The March 7 Vinton Town Council meeting was relatively uneventful. The best news to emerge during the evening was that Vinton real estate and property taxes will not be increasing next year although the real estate tax assessments increased by 0.93 percent.
Wayne Strickland, executive director of the Roanoke Valley-Alleghany Regional Commission, presented his annual update to council. He detailed many of the projects the town and the commission have partnered in over time. The Town of Vinton has been a member of the RVARC for 48 years.
Mayor Brad Grose thanked Strickland and the commission for “improving the quality of life” in the region, which covers an area the size of Rhode Island.
As budget season is now underway, representatives from Mountain View Humane and the Vinton Volunteer First Aid Crew presented their funding requests to council.
Mark Brittain, the executive director of Mountain View Humane, asked council to maintain its $500 contribution to the organization in the upcoming budget cycle. Mountain View’s purpose is to end pet overpopulation in Southwest Virginia and southern West Virginia.
The Roanoke clinic opened in 2012 and has performed about 600 spay and neuter surgeries for Vinton residents, subsidized for low-income residents through the Prevent Another Litter Subsidy (PALS) program. The clinic proposal for the fiscal year ending in June 2018 will allow identified clients to pay just $20 out of pocket for the surgeries for cats or dogs. This clinic hopes this reduced price will enable clients to be able to pay $12 for required vaccinations.
Vinton Volunteer First Aid Crew Chief Wayne Guffey asked council to maintain the yearly contribution to the squad, which also relies on donations from area residents in a fundraising campaign. Town funds will be used for training, uniforms, dues and subscriptions, emergency cell phone and wi-fi usage, medical equipment, and vehicle repair.
Guffey, who has served on the squad for 31 years, reported that the First Aid Crew now has 51 members, with five in the process of becoming members. He is especially pleased that several of the new and prospective members are under 18 years of age— building a crew for the future. He noted that the volunteers and the career staff have built a great relationship of mutual respect.
Deputy Fire and EMS Chief Chris Linkous asked council to adopt a resolution appropriating $866 received from the sale of outdated equipment at the Fire/EMS Department to purchase and install a washing machine designated for washing turnout gear that becomes contaminated during the course of fighting a fire. This will reduce the staff’s exposure to harmful carcinogens.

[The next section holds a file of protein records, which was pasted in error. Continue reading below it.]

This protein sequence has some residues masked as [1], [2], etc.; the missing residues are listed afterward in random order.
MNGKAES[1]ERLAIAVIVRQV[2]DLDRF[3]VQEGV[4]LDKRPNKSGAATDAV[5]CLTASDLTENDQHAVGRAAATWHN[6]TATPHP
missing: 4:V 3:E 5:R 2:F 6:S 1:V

Linkous said that when he first began working as a firefighter, it was a “badge of honor” to wear gear blackened from fighting fires. A recently attended cancer symposium emphasized the importance of washing gear after each use. Staff should not take gear home to wash, where their families would be exposed to harmful chemicals. He also said that purchasing the washing machine is much less costly than buying a second set of gear for firefighters, which costs around $2,500 per person.
Assistant Town Manager Pete Peters briefed council on a proposed Gish Mill Redevelopment Feasibility Study that he will present for action at the March 21 council meeting. The town purchased the Gish Mill property in 2015 to salvage one of the town’s founding buildings. The plan is to rehabilitate the structure “for potential commercial or civic use while preserving its historic character.”
The cost of the feasibility study is estimated to be $25,000 and will provide a Structural and Building Assessment (the internal bones of the building), an Historical Inventory, and information on Land-use and Zoning (what the site and structure can accommodate), Flood Mitigation and Design (what floodway challenges exist and how to address them), Concept Plan and Rendering Development (to identify uses and eventual look of the property), citizen input meetings, and cost estimates.
Funds are available for the study in a “local match” line item within the Economic Development Department budget. Staff is also working on an application for a Local Assistance Planning Grant with the Department of Housing and Community Development, which would reimburse the town for all or a part of the study’s expense. In addition, staff is considering applying for an Industrial Revitalization Fund (IRF) grant.
According to Peters, “The IRF would restore the building to a point and then allow the final end user or developer to complete the build out.”
Vinton Police Chief Tom Foster took the opportunity on his one year anniversary in his position with the town to thank council for giving him the opportunity to serve and his staff and the Vinton leadership team for their assistance in his first year.
Councilwoman Janet Scheid commended Foster for instituting the Safe Exchange Zone (SEZ) in the Municipal Building parking lot for custody and e-commerce exchanges. RVTV reports that its programming on the SEZ program has garnered 45,000 hits so far, with other communities interested in establishing similar programs. Scheid said she has received many positive comments from the community as well.